“We are cheaper, so they hire us”: Discounted nativeness in online English teaching

Joy Hannah Panaligan, Nathaniel Ming Curran

Research output: Journal article publicationJournal articleAcademic researchpeer-review

1 Citation (Scopus)

Abstract

This article considers the rapidly expanding online market for English teaching. Drawing on interviews with 11 Filipino online English teachers and the first author's own experiences teaching English online, we examine how teachers feel under the conditions of precarity they experience in the gig economy for language teaching. In addressing the experiences of Filipino teachers, we introduce the notion of “discounted nativeness.” Discounted nativeness describes Filipino teachers’ ambivalent position within the online English teaching industry: platforms take advantage of Filipino teachers' high levels of English proficiency—up to and including passing them off as American teachers—while the teachers experience discrimination from students and maltreatment by the platforms. The article concludes by discussing the need for sustained research into the burgeoning market for online language teaching.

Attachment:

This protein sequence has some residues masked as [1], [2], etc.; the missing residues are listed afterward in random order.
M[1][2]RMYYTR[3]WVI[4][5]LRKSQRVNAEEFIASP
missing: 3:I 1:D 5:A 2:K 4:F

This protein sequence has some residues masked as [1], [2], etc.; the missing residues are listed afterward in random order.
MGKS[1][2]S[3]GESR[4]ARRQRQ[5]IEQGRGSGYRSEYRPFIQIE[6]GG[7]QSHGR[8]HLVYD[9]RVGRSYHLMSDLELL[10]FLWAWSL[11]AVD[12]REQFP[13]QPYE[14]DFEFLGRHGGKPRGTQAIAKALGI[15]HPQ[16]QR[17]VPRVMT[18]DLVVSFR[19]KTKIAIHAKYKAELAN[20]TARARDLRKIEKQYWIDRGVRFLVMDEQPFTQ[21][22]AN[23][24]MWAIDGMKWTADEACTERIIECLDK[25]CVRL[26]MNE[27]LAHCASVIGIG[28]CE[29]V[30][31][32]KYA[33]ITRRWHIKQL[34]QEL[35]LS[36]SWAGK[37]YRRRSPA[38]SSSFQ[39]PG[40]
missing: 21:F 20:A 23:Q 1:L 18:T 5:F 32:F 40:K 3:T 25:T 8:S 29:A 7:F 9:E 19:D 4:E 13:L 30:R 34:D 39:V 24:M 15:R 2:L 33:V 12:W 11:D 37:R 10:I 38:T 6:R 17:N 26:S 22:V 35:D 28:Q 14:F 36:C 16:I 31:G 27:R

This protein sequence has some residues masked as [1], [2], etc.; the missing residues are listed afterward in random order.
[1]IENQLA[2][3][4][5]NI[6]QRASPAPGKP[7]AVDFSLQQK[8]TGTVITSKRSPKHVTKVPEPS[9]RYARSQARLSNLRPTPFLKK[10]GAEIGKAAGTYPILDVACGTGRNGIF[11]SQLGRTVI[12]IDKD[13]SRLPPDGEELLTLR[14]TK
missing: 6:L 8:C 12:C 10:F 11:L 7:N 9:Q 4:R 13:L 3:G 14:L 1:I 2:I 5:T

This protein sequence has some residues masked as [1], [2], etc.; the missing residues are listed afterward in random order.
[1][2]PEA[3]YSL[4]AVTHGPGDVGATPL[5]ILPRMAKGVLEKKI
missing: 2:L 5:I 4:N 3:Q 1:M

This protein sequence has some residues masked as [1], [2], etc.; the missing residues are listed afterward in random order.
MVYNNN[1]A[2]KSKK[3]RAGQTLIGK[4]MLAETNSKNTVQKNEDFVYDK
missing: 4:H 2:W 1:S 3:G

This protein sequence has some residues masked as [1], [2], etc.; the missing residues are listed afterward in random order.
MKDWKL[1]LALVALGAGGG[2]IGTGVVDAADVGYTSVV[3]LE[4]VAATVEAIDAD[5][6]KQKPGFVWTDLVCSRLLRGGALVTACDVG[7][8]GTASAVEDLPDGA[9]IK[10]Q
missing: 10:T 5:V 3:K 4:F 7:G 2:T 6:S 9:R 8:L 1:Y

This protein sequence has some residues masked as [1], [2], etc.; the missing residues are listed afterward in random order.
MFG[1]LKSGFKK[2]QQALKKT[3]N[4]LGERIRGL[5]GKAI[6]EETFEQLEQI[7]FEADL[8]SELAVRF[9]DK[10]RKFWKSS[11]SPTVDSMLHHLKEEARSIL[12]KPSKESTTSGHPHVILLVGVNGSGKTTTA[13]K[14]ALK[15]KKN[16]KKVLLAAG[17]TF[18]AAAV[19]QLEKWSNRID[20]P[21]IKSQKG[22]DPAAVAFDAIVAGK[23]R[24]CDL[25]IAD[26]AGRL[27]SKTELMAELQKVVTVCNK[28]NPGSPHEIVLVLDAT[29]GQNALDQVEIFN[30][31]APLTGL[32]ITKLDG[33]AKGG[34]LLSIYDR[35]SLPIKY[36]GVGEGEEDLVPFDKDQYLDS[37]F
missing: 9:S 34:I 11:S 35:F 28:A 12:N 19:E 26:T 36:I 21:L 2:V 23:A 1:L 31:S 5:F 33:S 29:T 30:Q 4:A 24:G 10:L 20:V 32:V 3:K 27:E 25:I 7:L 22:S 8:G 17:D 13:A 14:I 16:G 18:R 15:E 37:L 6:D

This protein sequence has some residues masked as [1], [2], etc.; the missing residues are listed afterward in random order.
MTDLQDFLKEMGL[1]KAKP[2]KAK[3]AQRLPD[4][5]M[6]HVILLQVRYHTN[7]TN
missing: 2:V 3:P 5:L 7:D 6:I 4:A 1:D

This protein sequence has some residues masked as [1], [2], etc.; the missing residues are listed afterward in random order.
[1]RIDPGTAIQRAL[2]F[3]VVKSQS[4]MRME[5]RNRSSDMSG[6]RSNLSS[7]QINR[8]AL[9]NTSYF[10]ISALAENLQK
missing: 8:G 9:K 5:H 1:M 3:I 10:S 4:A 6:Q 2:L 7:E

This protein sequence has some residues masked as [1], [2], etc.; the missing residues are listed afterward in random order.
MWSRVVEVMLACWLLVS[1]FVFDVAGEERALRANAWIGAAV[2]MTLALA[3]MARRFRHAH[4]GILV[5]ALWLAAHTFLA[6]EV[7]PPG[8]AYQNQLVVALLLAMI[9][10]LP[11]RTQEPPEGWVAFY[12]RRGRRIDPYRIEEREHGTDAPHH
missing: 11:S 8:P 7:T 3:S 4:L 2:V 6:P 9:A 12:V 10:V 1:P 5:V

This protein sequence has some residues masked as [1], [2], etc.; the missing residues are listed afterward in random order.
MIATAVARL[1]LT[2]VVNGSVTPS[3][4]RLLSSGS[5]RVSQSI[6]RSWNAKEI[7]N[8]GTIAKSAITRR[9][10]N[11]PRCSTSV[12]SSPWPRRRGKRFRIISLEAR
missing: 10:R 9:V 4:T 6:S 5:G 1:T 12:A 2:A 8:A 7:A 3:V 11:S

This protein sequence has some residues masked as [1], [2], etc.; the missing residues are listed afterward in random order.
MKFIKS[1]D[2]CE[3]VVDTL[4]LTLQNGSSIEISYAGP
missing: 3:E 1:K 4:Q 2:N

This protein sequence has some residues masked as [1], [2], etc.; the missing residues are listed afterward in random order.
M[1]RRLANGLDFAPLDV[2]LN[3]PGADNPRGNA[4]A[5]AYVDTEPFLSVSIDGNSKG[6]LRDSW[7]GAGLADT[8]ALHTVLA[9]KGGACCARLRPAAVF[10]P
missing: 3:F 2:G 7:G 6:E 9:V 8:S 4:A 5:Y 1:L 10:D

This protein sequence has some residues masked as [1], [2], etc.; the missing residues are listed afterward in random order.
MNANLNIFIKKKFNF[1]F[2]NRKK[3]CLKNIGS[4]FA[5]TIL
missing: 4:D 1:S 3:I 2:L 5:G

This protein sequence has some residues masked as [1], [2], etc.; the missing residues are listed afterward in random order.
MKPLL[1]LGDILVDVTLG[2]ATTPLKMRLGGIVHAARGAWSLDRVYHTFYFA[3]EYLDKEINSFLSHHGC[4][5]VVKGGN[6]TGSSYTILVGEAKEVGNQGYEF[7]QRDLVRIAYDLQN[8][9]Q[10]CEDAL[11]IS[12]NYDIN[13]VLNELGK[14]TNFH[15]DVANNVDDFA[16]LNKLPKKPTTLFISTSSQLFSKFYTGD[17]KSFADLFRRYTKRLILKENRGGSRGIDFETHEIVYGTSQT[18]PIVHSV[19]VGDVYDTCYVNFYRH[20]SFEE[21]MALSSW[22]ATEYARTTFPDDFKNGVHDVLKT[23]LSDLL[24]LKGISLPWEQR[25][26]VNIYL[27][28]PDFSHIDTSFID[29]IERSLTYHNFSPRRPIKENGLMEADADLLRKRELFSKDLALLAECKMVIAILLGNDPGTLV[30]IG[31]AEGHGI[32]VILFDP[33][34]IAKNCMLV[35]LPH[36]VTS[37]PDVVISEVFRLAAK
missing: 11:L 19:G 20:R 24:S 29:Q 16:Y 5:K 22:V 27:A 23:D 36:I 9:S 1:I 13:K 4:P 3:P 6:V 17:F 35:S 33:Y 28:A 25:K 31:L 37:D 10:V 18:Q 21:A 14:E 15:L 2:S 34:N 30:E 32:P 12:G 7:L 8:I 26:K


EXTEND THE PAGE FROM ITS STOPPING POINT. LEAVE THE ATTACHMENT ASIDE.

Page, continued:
Original languageEnglish
Pages (from-to)246-264
Number of pages19
JournalJournal of Sociolinguistics
Volume26
Issue number2
DOIs
Publication statusPublished - Apr 2022

Keywords

  • digital labor
  • English teaching
  • gig economy
  • native speakerism
  • Philippines
  • TESOL

ASJC Scopus subject areas

  • Language and Linguistics
  • Sociology and Political Science
  • Philosophy
  • Linguistics and Language
  • History and Philosophy of Science

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